Writers produce fictional short stories and books, write copy for advertisements, and create web content on various topics. Many industries rely on writers to communicate their organization's goals and educate consumers. Graduates with an online writing degree also work as editors, technical writers, and public relations specialists. Prospective writing majors learn how to apply to the best online writing programs and how to transition from their program to the workforce in this article. It also covers potential career paths and salary information for professionals with a writing degree.
Overview of Writing Degrees
Students earning an online creative writing degree study the writing process, learn how to write using different styles, and train to edit written work. Writing majors also strengthen their ability to write persuasive, investigative, and analytical pieces. The degree prepares graduates for careers as writers and authors, creating original works for publication such as books, articles, or for broadcast. Professionals specialize in areas such as business writing, technical writing, and medical writing. Graduates also work as editors, shaping the editorial vision of a publication or shepherding books through the publication process.
Writing programs appeal to prospective students considering careers that require strong writing skills. Some programs offer specializations in poetry, nonfiction, or screenwriting, leading to specialized job opportunities.
An online program helps working professionals earn a degree for career advancement and benefits those considering a career change. Online students schedule classes around their obligations, and the option to attend fully online allows students to pursue online creative writing degrees from the top programs in the country without relocating. Writing majors also take advantage of online programs to learn the latest communication technologies.
Prospective writing majors must first gain admission to the school and writing program. Each institution sets its own application process, which may require transcripts, standardized test scores, essays, letters of recommendation, and proof of English language proficiency for international students. Once applicants gain admission to the school, they may also need to apply to the writing program, which may require completing prerequisite classes and meeting a minimum GPA for their writing courses.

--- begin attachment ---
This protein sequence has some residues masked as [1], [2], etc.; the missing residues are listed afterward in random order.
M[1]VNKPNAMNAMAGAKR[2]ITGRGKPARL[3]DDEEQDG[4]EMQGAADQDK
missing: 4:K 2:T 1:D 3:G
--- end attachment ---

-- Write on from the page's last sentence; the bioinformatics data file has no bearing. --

During the admission process, programs evaluate applicants on their academic promise and qualifications. First-time college students submit high school transcripts; students with college credits must submit college transcripts, but most schools waive the high school transcript requirement for applicants with at least one year of college experience. Applicants should also provide SAT or ACT scores, though many schools waive this requirement for transfer students.
The process and deadlines vary by institution, so prospective students should research the requirements for their potential programs. Some online schools provide admission advisers, who help applicants navigate the process. While many schools charge an application fee to cover the cost of reviewing the application, some programs offer waivers or do not charge a fee.
What Will I Learn?
While earning an online creative writing degree, students strengthen their reading and writing abilities through a variety of requirements and electives. Students practice different styles of writing, including fiction, nonfiction, poetry, and playwriting. Writing majors also gain critiquing, editing, and analytical skills through their coursework. Graduates who earn online creative writing degrees at the bachelor's level complete 120 credits of coursework, with their writing classes making up 30-36 credits. Students also complete 50-60 credits of general education classes, which include history, natural science, communications, and mathematics.
Writing majors choose electives to complete their additional credits, which can include writing electives. These electives can help students specialize their degree or build valuable skills while earning a minor. Writing majors with a minor in English or education, for example, may pursue careers as teachers, while a minor in science or a technical field could help graduates work as technical writers.
Introduction to Composition
Many writing programs begin with an introductory course that builds foundational skills in composition. Students learn about expository, persuasive, and critical essays; analyze readings to understand strengths and weaknesses; and craft their own works. Many classes incorporate critiquing work of other students, an ability writing majors use throughout their degrees.